Workshop on Computational Vision and Image Analysis
Thursday, 30 October
2:30 PM - 3:30 PM
Hierarchical Designs for Pattern Recognition
Dept. of Applied Mathematics and Statistics and
Center for Imaging Science
Johns Hopkins University
ABSTRACT: It is unlikely that complex problems in
machine perception, such as scene interpretation, will yield directly
to improved methods of statistical learning. Some organizational
framework is needed to confront the small amount of data relative
to the large number of possible explanations, and to make sure that
intensive computation is restricted to genuinely ambiguous regions.
As an example, I will present a "twenty questions" approach to pattern
recognition. The object of analysis is the computational process
itself rather than probability distributions (Bayesian inference)
or decision boundaries (statistical learning). Under mild assumptions,
optimal strategies exhibit a steady progression from broad scope
coupled with low power to high power coupled with dedication to
specific explanations. Several theoretical results will be mentioned
(joint work with Gilles Blanchard) as well as experiments in object
detection (joint work with Yali Amit and Francois Fleuret).
3:45 PM - 4:45 PM
Modeling and Inference of Dynamic Visual Processes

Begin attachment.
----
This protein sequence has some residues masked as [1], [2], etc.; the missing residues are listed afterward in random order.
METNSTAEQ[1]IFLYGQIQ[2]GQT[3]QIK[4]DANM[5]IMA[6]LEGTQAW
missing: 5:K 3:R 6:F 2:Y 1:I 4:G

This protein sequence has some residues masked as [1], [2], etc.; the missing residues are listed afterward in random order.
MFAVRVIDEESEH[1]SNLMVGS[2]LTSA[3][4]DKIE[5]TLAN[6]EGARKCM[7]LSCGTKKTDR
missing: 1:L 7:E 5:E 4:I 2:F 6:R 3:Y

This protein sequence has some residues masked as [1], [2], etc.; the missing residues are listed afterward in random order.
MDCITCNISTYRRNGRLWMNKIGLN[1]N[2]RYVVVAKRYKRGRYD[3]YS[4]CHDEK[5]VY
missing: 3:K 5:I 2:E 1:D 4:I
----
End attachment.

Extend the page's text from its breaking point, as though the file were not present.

Department of Computer Science
University of California Los Angeles
ABSTRACT: "We see in order to move, and we move in order to see."
In this expository talk, I will explore the role of vision as a
sensor for interaction with physical space. Since the complexity
of the physical world is far superior to that of its measured images,
inferring a generic representation of the scene is an intrinsically
ill-posed problem. However, the task becomes well-posed within the
context of a specific control task. I will display recent results
in the inference of dynamical models of visual scenes for the purpose
of motion control, shape visualization, rendering, and classification.
5:00 PM - 6:00 PM
Computational Anatomy and Models for Image Analysis
Director of the Center for Imaging Science
The Seder Professor of Biomedical Engineering
Professor of Electrical and Computer Engineering
ABSTRACT: University Recent years have seen rapid advances in the
mathematical specification of models for image analysis of human
anatomy. As first described in "Computational Anatomy: An Emerging
Discipline" (Grenander and Miller, Quarterly of Applied Mathematics,
Vol. 56, 617-694, 1998), human anatomy is modelled as a deformable
template, an orbit under the group action of infinite dimensional
diffeomorphisms. In this talk, we will describe recent advances
in CA, specifying a metric on the ensemble of images, and examine
distances between elements of the orbits, "Group Actions, Homeomorphisms,
and Matching: A General Framework" (Miller and Younes, Int. J. Comp.
Vision Vol. 41, 61-84, 2001), "On the Metrics of Euler-L agrange
Equations of Computational Anatomy (Annu. Rev. Biomed. Eng., Vol.
4, 375-405, 2002). Numerous results will be shown comparing shapes
through this metric formulation of the deformable template, including
results from disease testing on the hippocampus, and cortical structural
and functional mapping.
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